Conservation Genetics Resources

, Volume 6, Issue 1, pp 105–106 | Cite as

Isolation and characterisation of twelve polymorphic microsatellite markers for Xestospongia spp. and their use for confirming species identity

  • James J. Bell
  • David Smith
  • Danielle Hannan
  • Abdul Haris
  • Luke Thomas
Microsatellite Letters

Abstract

Barrel sponges are one of the largest and most conspicuous members of the coral reef fauna across the Indo-Pacific that are under threat from habitat degradation. Twelve novel microsatellite markers were developed for Xestospongia testudinaria from 454 sequence data and scored across 47 individual barrel sponges collected from the Sampela reef in the Wakatobi Marine National Park, Indonesia. All loci except one was polymorphic with the number of alleles per locus ranging from 5 to 24. Observed heterozygosity ranged from 0.08 to 0.77 and FIS values ranged from −1.61 to 0.77, with the majority of loci being in Hardy–Weinberg equilibrium (HWE). We then tested our markers on 28 likely Xestospongia bergquistia specimens from the same reef. Observed heterozygosity ranged from 0.23 to 0.593 and FIS values ranged from −0.078 to 0.373; all but two loci were in HWE. Furthermore, we confirmed the differentiation of these two species by Principle Coordinate Analysis and Analysis of Molecular Variance. These markers will be useful for a range of future fine-scale population genetics studies for these two important reef species.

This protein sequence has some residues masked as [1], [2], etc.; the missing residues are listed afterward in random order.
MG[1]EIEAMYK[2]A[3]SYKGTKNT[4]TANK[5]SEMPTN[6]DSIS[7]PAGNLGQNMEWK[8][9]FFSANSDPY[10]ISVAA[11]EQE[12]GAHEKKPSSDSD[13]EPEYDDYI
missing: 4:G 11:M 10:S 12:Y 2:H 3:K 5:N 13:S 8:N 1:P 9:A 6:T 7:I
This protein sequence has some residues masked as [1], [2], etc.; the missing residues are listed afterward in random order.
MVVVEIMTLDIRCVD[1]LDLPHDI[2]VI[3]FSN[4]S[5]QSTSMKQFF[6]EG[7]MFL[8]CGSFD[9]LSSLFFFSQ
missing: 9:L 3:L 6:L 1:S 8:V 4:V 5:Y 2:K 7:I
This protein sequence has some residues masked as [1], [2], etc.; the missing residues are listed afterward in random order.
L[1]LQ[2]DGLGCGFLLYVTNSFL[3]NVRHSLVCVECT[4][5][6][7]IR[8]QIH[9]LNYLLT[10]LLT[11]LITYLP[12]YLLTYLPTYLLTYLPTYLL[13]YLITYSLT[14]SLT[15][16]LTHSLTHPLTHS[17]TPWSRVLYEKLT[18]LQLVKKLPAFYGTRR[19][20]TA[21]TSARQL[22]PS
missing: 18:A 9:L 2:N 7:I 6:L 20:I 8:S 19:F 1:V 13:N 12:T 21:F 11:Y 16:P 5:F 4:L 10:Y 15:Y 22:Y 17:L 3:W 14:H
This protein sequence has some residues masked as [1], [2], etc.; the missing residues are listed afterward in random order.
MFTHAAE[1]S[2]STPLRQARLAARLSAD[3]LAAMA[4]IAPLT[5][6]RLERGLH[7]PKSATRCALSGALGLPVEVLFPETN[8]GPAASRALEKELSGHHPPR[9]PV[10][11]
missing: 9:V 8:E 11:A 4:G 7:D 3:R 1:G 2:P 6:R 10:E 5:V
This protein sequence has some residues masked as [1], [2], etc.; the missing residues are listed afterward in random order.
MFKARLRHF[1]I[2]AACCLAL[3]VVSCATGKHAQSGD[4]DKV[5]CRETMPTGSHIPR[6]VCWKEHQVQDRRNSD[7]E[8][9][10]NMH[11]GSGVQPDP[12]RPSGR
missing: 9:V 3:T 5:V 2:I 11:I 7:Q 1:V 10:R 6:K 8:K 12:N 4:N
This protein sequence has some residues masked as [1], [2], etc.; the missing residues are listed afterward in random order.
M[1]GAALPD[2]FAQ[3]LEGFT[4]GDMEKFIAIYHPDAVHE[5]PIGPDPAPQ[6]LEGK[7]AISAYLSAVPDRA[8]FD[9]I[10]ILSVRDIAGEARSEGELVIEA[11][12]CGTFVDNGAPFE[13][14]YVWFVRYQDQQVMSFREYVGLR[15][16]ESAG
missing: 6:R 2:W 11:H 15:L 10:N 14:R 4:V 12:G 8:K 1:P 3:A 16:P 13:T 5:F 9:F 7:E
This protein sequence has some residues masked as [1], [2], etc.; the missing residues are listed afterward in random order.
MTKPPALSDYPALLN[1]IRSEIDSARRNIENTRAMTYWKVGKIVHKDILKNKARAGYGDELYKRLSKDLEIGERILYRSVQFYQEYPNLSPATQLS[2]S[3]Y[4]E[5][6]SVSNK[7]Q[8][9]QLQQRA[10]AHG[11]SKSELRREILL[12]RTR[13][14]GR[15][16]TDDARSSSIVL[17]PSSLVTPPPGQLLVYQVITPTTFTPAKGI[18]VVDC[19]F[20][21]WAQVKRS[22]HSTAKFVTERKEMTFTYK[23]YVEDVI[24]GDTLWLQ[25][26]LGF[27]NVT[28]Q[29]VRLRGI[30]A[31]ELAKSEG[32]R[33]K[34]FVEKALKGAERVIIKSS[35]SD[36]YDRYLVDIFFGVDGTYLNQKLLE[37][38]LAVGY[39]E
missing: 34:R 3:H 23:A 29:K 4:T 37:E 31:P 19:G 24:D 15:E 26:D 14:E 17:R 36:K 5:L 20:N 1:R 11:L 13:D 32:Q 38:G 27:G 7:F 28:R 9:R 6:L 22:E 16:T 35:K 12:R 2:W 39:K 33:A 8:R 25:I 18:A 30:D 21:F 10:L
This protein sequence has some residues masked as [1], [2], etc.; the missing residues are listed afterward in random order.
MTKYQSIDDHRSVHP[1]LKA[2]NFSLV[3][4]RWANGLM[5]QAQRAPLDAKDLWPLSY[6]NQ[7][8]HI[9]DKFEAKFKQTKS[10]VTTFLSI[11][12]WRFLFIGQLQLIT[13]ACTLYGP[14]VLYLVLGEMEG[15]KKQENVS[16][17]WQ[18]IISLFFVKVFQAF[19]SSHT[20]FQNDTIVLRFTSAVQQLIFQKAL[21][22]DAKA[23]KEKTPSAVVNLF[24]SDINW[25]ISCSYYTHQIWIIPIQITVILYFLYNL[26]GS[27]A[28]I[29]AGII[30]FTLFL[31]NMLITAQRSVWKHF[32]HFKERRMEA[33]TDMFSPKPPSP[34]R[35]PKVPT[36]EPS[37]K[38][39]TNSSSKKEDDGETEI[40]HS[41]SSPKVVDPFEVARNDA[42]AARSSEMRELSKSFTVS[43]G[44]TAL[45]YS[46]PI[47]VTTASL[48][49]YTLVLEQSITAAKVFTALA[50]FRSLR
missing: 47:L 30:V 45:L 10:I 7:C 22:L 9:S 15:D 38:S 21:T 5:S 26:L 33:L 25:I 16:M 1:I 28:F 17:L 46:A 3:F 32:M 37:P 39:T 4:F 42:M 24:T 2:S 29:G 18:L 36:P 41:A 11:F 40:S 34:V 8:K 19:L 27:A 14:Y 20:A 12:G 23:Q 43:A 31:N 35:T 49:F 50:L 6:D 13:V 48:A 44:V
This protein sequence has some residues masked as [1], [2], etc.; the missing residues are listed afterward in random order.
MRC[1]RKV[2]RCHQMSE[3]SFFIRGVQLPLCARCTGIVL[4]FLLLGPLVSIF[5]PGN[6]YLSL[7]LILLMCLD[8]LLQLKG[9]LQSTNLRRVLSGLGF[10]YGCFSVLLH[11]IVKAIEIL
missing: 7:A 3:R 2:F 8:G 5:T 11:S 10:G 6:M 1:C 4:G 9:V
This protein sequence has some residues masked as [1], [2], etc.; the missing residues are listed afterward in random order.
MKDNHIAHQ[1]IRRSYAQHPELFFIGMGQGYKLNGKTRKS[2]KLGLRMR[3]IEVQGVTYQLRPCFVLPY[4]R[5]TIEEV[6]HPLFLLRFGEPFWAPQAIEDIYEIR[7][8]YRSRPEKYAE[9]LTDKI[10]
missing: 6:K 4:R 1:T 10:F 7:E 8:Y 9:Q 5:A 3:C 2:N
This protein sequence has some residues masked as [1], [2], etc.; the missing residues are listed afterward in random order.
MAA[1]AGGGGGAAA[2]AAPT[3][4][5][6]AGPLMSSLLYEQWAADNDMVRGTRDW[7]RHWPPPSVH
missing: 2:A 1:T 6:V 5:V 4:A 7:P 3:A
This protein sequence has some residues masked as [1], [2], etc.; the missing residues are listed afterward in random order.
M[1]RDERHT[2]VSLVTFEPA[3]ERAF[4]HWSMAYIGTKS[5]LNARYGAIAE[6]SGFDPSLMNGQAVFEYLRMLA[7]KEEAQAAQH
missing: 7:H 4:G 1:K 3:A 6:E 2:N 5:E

Keywords

Xestospongia Sponge Coral reef Microsatellite Barrel sponge Indo-Pacific 

Supplementary material

12686_2013_15_MOESM1_ESM.doc (115 kb)
Supplementary material (DOC 115 kb)

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Copyright information

© Springer Science+Business Media Dordrecht 2013

Authors and Affiliations

  • James J. Bell
    • 1
  • David Smith
    • 2
  • Danielle Hannan
    • 1
  • Abdul Haris
    • 3
  • Luke Thomas
    • 4
  1. 1.School of Biological SciencesVictoria University of WellingtonWellingtonNew Zealand
  2. 2.Coral Reef Research UnitUniversity of EssexColchesterUK
  3. 3.Research and Development Center on Marine, Coastal and Small IslandsHasanuddin UniversityMakassarIndonesia
  4. 4.The Oceans Institute School of Plant BiologyUniversity of Western AustraliaPerthAustralia

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